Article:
“Stop crying you pussy!”
The older boys taunted me while I untangled my scraped and dusty limbs from the frame of my new bicycle.
Pedaling as fast as I could, I had launched from the shaky ramp we constructed from bricks and an old board. I didn’t stick the landing, and instead had wiped out hard.
The pain was sudden and shocking, and I let out a shriek between gasps for air.
But it was their words that left a deeper mark on me.
Were those kids cruel? Yes.
But they were simply passing on what they learned from their fathers, brothers, and friends: That we were men—or at least trying to be—and men need to be mentally tough. You don’t cry or whine or show that you’re afraid. And you definitely don’t let others see your pain.
I took those lessons to heart and became increasingly better at hiding or ignoring my feelings—meeting future trauma and tragedy with a clenched jaw and tightened abdomen. Learning how to suppress tears and act brave, even when I was scared.
Life can be harsh, and the skill came in handy.
And as mean as they were, the neighborhood kids weren’t wrong—there is strength in being able to rise above our immediate feelings. To get up and keep going when things are hard or painful.
We’re going to need to do that and much more as we endure the second and third-order effects of the pandemic in the coming months and years. We’ll have to persist and persevere beyond our current limits. Calling on our resolve and focused determination to make it through.
We all want to be that strong, steady guy. To have the situation handled.
Unfortunately, lately we’re seeing quite the opposite—too many men are coming unraveled, stressed and struggling with overwhelm, in spite of their best attempts at mental toughness.
Where are they going wrong?
A Self-Defeating Paradox
Many of the men I work with have an uneasy relationship with their emotions.
It’s not that these guys are caricatures of cavemen and can only grunt to describe their feelings. But they do see emotions as a kind of mysterious force, one that can disrupt and destabilize their lives.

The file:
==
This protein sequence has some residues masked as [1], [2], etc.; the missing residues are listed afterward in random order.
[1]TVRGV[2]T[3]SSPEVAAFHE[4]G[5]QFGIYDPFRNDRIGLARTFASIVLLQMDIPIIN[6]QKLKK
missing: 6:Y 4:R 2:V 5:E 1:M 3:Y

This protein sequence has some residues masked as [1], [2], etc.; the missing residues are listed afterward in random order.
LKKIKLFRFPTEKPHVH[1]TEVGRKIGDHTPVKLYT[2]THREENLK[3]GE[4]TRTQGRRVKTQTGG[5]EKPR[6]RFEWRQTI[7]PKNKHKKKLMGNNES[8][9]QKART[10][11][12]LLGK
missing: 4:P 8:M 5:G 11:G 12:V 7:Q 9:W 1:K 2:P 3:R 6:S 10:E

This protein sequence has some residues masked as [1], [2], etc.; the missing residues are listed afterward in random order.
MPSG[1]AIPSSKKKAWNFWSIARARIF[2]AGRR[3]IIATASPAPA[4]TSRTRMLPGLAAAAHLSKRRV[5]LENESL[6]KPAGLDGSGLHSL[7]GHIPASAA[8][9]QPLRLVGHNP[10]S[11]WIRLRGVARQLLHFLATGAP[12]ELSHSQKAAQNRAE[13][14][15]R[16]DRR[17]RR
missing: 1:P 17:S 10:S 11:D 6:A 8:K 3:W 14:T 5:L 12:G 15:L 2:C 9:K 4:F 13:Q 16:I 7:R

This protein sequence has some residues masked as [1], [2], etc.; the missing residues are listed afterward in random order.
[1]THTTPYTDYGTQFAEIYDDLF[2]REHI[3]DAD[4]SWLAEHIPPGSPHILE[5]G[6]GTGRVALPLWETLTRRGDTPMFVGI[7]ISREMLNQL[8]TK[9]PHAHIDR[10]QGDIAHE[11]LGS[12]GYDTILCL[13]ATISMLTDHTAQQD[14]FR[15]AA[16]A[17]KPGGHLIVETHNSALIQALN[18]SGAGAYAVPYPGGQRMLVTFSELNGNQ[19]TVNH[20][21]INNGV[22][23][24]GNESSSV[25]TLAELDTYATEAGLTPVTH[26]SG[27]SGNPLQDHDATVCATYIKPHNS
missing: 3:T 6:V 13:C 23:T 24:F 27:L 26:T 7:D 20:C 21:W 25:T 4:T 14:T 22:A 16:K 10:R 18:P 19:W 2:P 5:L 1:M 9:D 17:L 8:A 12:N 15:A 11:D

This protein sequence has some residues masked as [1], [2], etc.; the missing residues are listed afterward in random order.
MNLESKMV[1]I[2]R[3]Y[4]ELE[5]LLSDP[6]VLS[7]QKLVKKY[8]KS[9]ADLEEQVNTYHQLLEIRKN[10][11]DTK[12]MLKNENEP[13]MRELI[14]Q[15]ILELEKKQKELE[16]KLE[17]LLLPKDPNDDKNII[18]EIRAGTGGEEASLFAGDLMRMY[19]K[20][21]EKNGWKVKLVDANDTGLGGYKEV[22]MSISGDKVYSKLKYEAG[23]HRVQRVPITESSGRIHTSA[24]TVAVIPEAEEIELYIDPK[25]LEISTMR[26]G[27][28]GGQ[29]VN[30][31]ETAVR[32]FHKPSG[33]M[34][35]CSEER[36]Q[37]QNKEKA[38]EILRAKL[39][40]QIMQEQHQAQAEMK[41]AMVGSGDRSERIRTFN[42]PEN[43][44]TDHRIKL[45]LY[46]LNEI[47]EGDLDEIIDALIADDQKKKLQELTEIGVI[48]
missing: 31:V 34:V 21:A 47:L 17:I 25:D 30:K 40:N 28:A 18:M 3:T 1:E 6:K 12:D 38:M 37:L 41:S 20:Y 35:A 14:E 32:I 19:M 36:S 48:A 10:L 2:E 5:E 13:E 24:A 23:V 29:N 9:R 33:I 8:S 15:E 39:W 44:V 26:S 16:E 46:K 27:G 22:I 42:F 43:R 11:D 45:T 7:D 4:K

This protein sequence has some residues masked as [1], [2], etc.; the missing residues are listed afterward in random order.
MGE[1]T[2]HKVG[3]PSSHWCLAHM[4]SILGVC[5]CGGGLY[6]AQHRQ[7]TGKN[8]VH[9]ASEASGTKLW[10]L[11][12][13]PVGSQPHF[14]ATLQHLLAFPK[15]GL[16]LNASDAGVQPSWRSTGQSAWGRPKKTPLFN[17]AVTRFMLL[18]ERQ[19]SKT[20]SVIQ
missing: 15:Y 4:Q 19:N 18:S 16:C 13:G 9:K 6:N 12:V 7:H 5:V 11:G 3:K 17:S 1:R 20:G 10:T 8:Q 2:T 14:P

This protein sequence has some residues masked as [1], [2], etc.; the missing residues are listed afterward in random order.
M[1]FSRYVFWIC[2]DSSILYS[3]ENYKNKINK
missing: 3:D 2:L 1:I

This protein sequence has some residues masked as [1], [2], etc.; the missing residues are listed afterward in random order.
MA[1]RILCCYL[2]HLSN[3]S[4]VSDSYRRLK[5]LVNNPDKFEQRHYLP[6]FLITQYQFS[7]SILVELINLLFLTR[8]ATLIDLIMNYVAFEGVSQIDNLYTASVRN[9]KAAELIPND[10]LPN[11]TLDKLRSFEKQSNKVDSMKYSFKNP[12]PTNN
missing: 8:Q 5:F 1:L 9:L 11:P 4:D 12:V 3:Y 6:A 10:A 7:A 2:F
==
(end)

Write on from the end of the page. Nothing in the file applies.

Who hasn’t had things go sideways because their emotions got the best of them?
According to Daniel Goleman, author of Emotional Intelligence, when we’re under stress, our amygdala can “hijack” the prefrontal cortex, the part of our brain that is responsible for complex decision making (among other important executive functions).
This survival mechanism can save your bacon when you’re in a life and death situation, but it’s a kind of blunt tool that can cause an overreaction in situations that require finesse.
If it comes down to a choice between expressing your emotions (and creating a mess) or keeping them under wraps, it’s usually better to err toward the latter option.
Knowing this, we put on a brave face and try to quietly keep everything under control, carrying our burden alone.
Besides, the last thing we want is to saddle others with our problems. It’s better to just pretend we’ve got it handled and carry on.
But that’s not what happens, is it?
On the surface, we try to play it cool, but the people close to us aren’t fooled.
Those feelings we’re trying to get distance from show up in how we carry ourselves and how we treat others. We can become tense, curt, argumentative, sometimes even blowing up. Or we withdraw into distractions and vice, becoming inaccessible.
Not only does this create friction and distance with the people around us, it can also destroy our health and suck all the joy out of life.
Unfortunately, if you’re approaching mental toughness the way I just described—the way many men are—then you’re trapped in a self-defeating paradox.
Why a paradox?
Because the way you’re approaching mental toughness—resisting, denying, and avoiding your feelings—is actually undermining your mental resilience.
What’s the deal? Why are men getting this wrong?
Following Our Fathers
When I was a young boy, we weren’t shown how to manage our emotional energy constructively. At least that was the case for me and my friends growing up in the 80’s.
And, because of that, my feelings remained an unpredictable and mysterious force that threatened to overwhelm and undermine my endeavors whenever shit got difficult.
In addition to lacking emotional intelligence, most of us don’t feel like we can talk about our problems with our buddies.
We’ve learned that sharing is risky. Past experiences demonstrated that we could be dismissed, teased, or stigmatized in some way for showing or sharing the wrong emotions.
This leaves us cut off from a valuable source of support, especially if we don’t want to burden our loved ones.
And there are other dynamics beyond the emotional realm that inform our current approach to mental toughness.
We learn through stories and films that men sacrifice their safety and health for the tribe. While this isn’t necessarily wrong, what isn’t necessary is to implode from trying to suppress and deny what we’re feeling.
Ultimately, our hearts are in the right place: trying to shoulder the burden for the ones we love; to shield them from pain and difficulties; and to do it all without complaining. But we’re actually setting ourselves up for failure.
So what is the answer then?
Turns out, there’s a better way to approach emotions that actually supports mental toughness.
It takes learning some new skills and a little courage. Two things I know you’re capable of.
Resistance Is Futile
There are times when we have to swallow our emotional pain and soldier on. Sometimes it’s too distracting or unsafe to manage, so we shut it all down.
That’s fine in the short term.